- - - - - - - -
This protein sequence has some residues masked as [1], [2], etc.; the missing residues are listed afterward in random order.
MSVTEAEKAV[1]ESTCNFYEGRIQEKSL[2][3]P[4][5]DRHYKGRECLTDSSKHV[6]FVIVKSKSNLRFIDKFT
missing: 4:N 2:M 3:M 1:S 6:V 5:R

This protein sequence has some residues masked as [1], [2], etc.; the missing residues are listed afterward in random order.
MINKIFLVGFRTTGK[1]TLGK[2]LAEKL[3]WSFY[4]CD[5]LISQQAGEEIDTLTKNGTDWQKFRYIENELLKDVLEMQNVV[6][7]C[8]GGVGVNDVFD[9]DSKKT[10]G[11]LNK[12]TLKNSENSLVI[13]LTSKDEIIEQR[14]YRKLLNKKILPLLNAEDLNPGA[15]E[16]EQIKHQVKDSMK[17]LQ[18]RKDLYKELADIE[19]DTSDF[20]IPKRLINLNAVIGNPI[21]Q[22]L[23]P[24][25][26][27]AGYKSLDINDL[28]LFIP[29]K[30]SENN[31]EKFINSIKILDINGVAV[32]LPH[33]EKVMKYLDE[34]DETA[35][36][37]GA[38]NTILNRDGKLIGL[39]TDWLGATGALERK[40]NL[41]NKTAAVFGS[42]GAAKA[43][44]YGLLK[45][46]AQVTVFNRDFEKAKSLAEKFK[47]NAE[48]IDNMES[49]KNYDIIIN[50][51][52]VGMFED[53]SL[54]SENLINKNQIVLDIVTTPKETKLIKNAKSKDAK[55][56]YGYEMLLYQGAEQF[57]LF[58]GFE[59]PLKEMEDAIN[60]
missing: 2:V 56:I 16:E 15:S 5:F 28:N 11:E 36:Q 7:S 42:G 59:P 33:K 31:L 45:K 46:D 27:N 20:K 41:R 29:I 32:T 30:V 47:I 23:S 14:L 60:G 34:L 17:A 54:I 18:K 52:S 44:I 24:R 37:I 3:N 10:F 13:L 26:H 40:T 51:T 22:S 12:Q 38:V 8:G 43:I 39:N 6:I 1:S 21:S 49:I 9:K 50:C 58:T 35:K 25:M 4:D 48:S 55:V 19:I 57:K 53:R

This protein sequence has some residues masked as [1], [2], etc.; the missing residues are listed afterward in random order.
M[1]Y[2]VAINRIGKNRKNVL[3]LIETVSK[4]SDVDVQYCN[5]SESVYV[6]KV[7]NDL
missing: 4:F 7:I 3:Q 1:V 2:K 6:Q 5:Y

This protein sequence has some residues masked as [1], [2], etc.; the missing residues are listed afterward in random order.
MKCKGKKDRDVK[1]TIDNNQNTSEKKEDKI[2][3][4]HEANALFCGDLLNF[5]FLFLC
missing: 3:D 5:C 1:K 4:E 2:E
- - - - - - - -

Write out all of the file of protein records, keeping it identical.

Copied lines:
This protein sequence has some residues masked as [1], [2], etc.; the missing residues are listed afterward in random order.
MSVTEAEKAV[1]ESTCNFYEGRIQEKSL[2][3]P[4][5]DRHYKGRECLTDSSKHV[6]FVIVKSKSNLRFIDKFT
missing: 4:N 2:M 3:M 1:S 6:V 5:R

This protein sequence has some residues masked as [1], [2], etc.; the missing residues are listed afterward in random order.
MINKIFLVGFRTTGK[1]TLGK[2]LAEKL[3]WSFY[4]CD[5]LISQQAGEEIDTLTKNGTDWQKFRYIENELLKDVLEMQNVV[6][7]C[8]GGVGVNDVFD[9]DSKKT[10]G[11]LNK[12]TLKNSENSLVI[13]LTSKDEIIEQR[14]YRKLLNKKILPLLNAEDLNPGA[15]E[16]EQIKHQVKDSMK[17]LQ[18]RKDLYKELADIE[19]DTSDF[20]IPKRLINLNAVIGNPI[21]Q[22]L[23]P[24][25][26][27]AGYKSLDINDL[28]LFIP[29]K[30]SENN[31]EKFINSIKILDINGVAV[32]LPH[33]EKVMKYLDE[34]DETA[35][36][37]GA[38]NTILNRDGKLIGL[39]TDWLGATGALERK[40]NL[41]NKTAAVFGS[42]GAAKA[43][44]YGLLK[45][46]AQVTVFNRDFEKAKSLAEKFK[47]NAE[48]IDNMES[49]KNYDIIIN[50][51][52]VGMFED[53]SL[54]SENLINKNQIVLDIVTTPKETKLIKNAKSKDAK[55][56]YGYEMLLYQGAEQF[57]LF[58]GFE[59]PLKEMEDAIN[60]
missing: 2:V 56:I 16:E 15:S 5:F 28:N 11:E 36:Q 7:S 42:G 59:P 33:K 31:L 45:K 46:D 27:N 20:K 41:R 29:I 32:T 30:V 47:I 23:S 14:L 60:G 34:L 17:A 54:I 18:K 52:S 44:I 24:R 37:I 3:N 10:F 13:L 26:H 40:T 51:T 22:S 12:Q 38:V 8:G 43:I 39:N 6:I 1:S 21:S 49:I 9:K 50:C 58:T 35:K 25:M 4:D 48:S 55:V 19:I 57:K 53:R

This protein sequence has some residues masked as [1], [2], etc.; the missing residues are listed afterward in random order.
M[1]Y[2]VAINRIGKNRKNVL[3]LIETVSK[4]SDVDVQYCN[5]SESVYV[6]KV[7]NDL
missing: 4:F 7:I 3:Q 1:V 2:K 6:Q 5:Y

This protein sequence has some residues masked as [1], [2], etc.; the missing residues are listed afterward in random order.
MKCKGKKDRDVK[1]TIDNNQNTSEKKEDKI[2][3][4]HEANALFCGDLLNF[5]FLFLC
missing: 3:D 5:C 1:K 4:E 2:E